Out Of Print 1998 Baird Advertising Clocks By Jerry Maltz Signed Authographed For Sale
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Out Of Print 1998 Baird Advertising Clocks By Jerry Maltz Signed Authographed :
For sale is the very best book ever written about Baird Advertising Clocks written by Jery Maltz in 1998. This great hard cover book contains 188 pages with many photos of different model Baird Clocks, Case Construction, Door Construction, Dials, Baird Labels, Seth Thomas Movements and pendulum Bobs used in Baird Clocks and much more information about these great advertising clocks that every Baird Collector should have.
I purchased this book new directly from Jerry Maltz at one of the NAWCC Regional Meetings in 1998 when Jerry first published the book. He signed it to my son James who was also interested in clock collecting.
The book is used but has not been abused - the binding is good, the pages are all intact, no water damage, no ripped pages, no spills, no stains.
Thank you, Robert A. Manzano.
Jerry Maltz had a real passion for advertising clocks and was able to source some really rare examples of these clocks which were made of wood and papier-mache.
Jerry Maltz of New Rochelle, N.Y., described how he and his wife bought the desk in a New York City antiques shop and spied an Ansonia clock on the way out and bought it on a whim. “I didn’t know anything about the clock. It looked good next to the roll-top desk, so we bought it and brought it home.” He soon bought another clock. “Now I had two clocks and in my house, that’s a collection. The two grew and grew and that was 45 years ago.”
Maltz soon took to wheeling and dealing, selling some clocks to acquire better clocks and estimates he has bought around 2,000 clocks over the years. He became quite an educated buyer and joined the National Association of Watch and Clock Collectors, where many friendships were made among those who shared his pursuit. He came to specialize in Baird advertising clocks and wrote this book, Baird Advertising Clocks, in 1998.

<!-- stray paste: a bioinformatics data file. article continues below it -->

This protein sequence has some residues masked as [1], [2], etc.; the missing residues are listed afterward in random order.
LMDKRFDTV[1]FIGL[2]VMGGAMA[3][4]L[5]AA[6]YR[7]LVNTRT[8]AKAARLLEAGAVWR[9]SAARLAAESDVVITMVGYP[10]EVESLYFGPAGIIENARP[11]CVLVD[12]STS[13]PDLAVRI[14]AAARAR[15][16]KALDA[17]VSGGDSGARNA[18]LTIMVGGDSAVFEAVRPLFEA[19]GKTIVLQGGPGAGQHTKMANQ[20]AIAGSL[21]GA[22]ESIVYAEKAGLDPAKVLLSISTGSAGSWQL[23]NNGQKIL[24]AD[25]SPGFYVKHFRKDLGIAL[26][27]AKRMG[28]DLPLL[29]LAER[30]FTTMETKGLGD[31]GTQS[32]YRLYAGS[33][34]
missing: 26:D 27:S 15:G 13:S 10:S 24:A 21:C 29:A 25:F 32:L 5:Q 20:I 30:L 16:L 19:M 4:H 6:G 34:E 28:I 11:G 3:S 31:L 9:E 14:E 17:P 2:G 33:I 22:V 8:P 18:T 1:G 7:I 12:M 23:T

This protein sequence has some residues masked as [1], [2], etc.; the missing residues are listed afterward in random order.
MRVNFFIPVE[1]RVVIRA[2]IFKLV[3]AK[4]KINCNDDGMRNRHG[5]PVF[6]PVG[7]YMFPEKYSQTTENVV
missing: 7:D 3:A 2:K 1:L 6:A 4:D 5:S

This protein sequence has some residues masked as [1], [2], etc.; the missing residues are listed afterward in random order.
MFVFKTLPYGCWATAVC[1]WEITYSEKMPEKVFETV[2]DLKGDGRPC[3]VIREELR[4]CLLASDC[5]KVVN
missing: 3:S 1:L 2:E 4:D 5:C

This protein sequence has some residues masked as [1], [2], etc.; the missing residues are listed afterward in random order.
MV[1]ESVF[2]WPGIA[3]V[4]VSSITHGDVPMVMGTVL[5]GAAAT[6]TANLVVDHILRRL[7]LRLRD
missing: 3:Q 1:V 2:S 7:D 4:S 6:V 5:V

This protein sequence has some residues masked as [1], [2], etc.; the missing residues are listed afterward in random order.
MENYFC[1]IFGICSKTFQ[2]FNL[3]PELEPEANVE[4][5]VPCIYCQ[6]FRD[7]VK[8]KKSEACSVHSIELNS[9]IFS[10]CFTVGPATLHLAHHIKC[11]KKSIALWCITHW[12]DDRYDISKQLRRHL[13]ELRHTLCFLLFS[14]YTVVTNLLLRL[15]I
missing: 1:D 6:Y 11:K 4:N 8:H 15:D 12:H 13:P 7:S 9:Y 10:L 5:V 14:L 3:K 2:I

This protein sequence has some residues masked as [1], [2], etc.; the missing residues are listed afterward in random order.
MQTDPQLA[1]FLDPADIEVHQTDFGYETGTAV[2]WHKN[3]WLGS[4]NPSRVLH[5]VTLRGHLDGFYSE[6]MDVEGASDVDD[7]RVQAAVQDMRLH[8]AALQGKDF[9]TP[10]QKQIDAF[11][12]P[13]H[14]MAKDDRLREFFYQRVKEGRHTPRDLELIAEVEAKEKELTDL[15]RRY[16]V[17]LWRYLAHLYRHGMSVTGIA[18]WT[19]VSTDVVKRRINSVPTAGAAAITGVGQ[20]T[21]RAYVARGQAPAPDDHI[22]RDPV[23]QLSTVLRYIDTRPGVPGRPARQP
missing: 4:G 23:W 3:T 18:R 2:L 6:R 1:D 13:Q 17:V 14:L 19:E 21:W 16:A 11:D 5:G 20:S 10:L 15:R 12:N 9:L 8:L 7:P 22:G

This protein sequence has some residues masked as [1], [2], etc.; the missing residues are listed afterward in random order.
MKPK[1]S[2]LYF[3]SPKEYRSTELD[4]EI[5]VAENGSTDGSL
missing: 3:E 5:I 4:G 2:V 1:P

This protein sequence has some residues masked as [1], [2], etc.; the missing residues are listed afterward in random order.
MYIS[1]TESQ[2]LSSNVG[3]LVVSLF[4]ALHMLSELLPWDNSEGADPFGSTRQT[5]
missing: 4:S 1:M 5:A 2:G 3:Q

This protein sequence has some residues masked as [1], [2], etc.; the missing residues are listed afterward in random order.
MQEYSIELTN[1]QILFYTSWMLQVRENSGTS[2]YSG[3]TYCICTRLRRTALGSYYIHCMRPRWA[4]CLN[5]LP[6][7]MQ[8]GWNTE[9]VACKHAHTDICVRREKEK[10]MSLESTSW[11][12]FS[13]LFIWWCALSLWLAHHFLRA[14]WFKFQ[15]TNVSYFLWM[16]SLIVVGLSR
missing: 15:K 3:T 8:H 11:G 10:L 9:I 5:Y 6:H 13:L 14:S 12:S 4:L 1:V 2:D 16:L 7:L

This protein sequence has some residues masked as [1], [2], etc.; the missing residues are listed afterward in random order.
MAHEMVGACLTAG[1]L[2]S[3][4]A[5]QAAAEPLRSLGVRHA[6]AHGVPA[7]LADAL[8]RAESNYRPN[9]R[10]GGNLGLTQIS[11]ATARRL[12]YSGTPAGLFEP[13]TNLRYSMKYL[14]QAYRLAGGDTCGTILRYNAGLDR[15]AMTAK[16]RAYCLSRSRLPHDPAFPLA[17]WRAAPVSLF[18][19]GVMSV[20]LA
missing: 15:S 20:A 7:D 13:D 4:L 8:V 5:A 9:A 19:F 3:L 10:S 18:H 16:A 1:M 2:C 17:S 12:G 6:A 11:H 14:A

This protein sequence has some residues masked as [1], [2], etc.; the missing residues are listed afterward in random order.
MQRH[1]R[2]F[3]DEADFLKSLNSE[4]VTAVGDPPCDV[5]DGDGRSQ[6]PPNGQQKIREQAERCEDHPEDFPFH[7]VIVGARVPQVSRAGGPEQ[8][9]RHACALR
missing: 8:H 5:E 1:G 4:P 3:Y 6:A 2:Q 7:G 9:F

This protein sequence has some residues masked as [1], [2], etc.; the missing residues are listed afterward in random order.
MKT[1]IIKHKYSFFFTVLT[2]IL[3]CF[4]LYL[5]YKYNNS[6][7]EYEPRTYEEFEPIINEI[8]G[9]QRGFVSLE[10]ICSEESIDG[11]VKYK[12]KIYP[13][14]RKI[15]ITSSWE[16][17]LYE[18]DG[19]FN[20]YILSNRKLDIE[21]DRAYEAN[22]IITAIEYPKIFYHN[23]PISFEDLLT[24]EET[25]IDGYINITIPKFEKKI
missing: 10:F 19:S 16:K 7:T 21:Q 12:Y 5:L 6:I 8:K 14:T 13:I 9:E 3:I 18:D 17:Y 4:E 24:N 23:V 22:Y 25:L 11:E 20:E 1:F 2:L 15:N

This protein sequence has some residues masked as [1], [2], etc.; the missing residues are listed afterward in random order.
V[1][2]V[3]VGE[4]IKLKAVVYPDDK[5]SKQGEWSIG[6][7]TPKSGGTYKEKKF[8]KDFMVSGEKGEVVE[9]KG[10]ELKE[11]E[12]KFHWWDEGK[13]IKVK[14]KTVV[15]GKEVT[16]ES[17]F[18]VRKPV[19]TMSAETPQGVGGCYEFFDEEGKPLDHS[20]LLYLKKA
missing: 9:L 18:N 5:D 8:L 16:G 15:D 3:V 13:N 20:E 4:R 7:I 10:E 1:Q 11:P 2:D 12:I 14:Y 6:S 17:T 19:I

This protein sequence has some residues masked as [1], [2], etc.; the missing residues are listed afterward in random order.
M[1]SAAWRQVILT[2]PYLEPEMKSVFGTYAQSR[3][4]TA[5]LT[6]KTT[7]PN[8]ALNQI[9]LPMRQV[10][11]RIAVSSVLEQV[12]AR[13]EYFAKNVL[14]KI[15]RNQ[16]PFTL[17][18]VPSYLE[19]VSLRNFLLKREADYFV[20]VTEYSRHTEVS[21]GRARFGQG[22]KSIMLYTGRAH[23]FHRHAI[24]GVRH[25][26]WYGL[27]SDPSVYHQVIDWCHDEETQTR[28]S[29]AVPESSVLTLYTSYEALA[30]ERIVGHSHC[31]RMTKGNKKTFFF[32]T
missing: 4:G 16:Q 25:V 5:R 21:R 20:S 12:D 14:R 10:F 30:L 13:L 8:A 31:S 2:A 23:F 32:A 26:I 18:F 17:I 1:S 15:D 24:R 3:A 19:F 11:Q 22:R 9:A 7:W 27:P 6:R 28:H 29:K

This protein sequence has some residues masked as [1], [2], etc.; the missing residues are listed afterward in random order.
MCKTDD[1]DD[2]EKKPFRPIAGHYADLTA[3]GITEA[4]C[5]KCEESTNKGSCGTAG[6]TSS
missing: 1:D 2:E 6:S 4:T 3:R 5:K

“I started to collect advertising clocks years ago when nobody wanted them,” he said, noting friends would give him tips on clocks they had seen in shops or at flea markets. “I started to acquire a nice collection but the most important thing is the people I have met, just wonderful collectors. It doesn’t matter what you do — a fireman, plumber or truck driver. When we get together, all we do is talk about clocks.”
Asked if he had a favorite, Maltz compares the question to a parent being asked which is the favorite child. “I have all these clocks. I love them all, they are all my children,” he said. “Almost every clock has a story and they are usually good ones.”
Baird advertising clocks were only made for about ten years, first in Montreal then in Plattsburgh, N.Y., Maltz said, the doors were papier-mache or papier-mache over wood. The advertising was either pressed into the bezel of the papier-mache upper door and into the lower door or the papier-mache was laid in to the four-panel wooden door and then pressed.
“They advertised everything — drugs, dog food, tobacco, paint, just about anything you wanted to advertise.” Clocks would boast “Yarbrough’s Mild Burley Tobacco - Does Not Make You Nervous, It Is Time To Take A Chew” or “Beecham’s Pills, Worth A Guinea A Box - Enormous Sale, Gigantic Total, Eleven Pills Every Second.”
“The hunt for a collector is as important as the acquisition. One of the biggest thrills is finding a clock that I never knew existed and occasionally it still happens, they come out of the woodwork somehow,” he said. “You never lose the
Baird clocks advertised a host of products and companies but an unusual example in his collection is one it made to advertise itself. The clock with the original 12-inch paper dial signed “Seth Thomas Movement” has a clock having black Roman hour numerals as well as a 31-date calendar, making it quite rare. It reads “Advertising Clocks For Clothiers, Etc. - Baird Clock Co., Write For Price Lists, Plattsburgh, NY.”
Other standout Baird clocks include a clock for Sapolio soap with its original box, a clock for the Philadelphia Times newspaper, a miniature clock with a 10-inch dial for the Okonite Company Ltd., Insulated Wires in London and a 30-day double-sided bracket hanging clock advertising “E. Seinberg Stieffel & Co., Buffos Cigar, 5 cents For Sale Here, The Sam Woodside Co., Distributors.”